ABOUT - Overview

Neuroscience discovery and development are undergoing dramatic change. Late stage clinical failures have forced the field to reevaluate the tools and hypotheses which have been used to design and develop drugs for central nervous system (CNS) disorders for the past 25 years. A number of key challenges have been identified:

  • Complex CNS diseases, which are caused by the interplay between many genes and pathways, are unlikely to be effectively treated using drugs which target a single protein.
  • The battery of standardized laboratory rodent models of behavior is far from optimal in predicting human clinical outcomes.
  • Clinical trials of CNS drugs are hampered by the lack of objective measures of disease state and drug effects.

At Galenea, we believe that each of these significant challenges can be addressed by a focus on synaptic transmission — the means by which signals are transmitted from neuron to neuron and across dense networks in the brain. Dysfunctions in synaptic transmission are key elements in Alzheimer's disease (AD), Parkinson's disease, Huntington's disease, epilepsy, bipolar depression, schizophrenia, autism spectrum disorders, and traumatic brain injury. And in neurodegenerative disorders such as AD, changes at the synapse appear very early in the disease.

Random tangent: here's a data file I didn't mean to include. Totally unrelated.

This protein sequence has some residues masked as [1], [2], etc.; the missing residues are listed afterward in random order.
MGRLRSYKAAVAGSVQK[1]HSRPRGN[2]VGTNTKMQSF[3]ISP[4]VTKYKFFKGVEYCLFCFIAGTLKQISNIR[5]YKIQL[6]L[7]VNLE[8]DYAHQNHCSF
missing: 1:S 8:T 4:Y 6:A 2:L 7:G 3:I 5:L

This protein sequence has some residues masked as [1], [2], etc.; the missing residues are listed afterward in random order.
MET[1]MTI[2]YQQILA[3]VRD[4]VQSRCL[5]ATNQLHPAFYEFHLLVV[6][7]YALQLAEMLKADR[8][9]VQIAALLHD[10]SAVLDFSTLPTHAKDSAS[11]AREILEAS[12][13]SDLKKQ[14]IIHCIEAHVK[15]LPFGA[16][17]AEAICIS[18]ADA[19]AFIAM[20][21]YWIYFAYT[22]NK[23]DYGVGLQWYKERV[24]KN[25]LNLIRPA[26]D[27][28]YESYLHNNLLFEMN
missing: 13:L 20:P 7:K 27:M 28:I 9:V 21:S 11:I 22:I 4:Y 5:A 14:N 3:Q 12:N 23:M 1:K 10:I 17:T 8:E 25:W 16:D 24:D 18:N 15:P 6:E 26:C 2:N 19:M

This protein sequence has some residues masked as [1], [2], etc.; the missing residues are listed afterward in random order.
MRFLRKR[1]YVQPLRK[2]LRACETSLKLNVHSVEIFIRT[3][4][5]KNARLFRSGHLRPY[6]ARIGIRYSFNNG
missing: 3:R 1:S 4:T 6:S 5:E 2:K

Our synaptic transmission drug discovery platform has four components:

  • We have developed a new technology, the MANTRA™ System, that we are using to identify small molecule synaptic modulators — a new class of drug.
  • Using multi-electrode arrays, we are evaluating drug effects in isolated brain regions from normal and diseased rodents.
  • We have developed an integrated approach to rodent models that incorporates brain wave (EEG) analysis alongside behavioral measures, which is already yielding insights in rodents that we hope will be more predictive of human responses.
  • Through collaboration between Galenea, Harvard Medical School, and the Veteran's Administration, we are translating the EEG findings we have made in rodents into human biomarkers that could greatly enhance clinical development.

We are applying all of these technologies and a deep understanding of the synapse to the development of therapies in a number of major CNS disorders.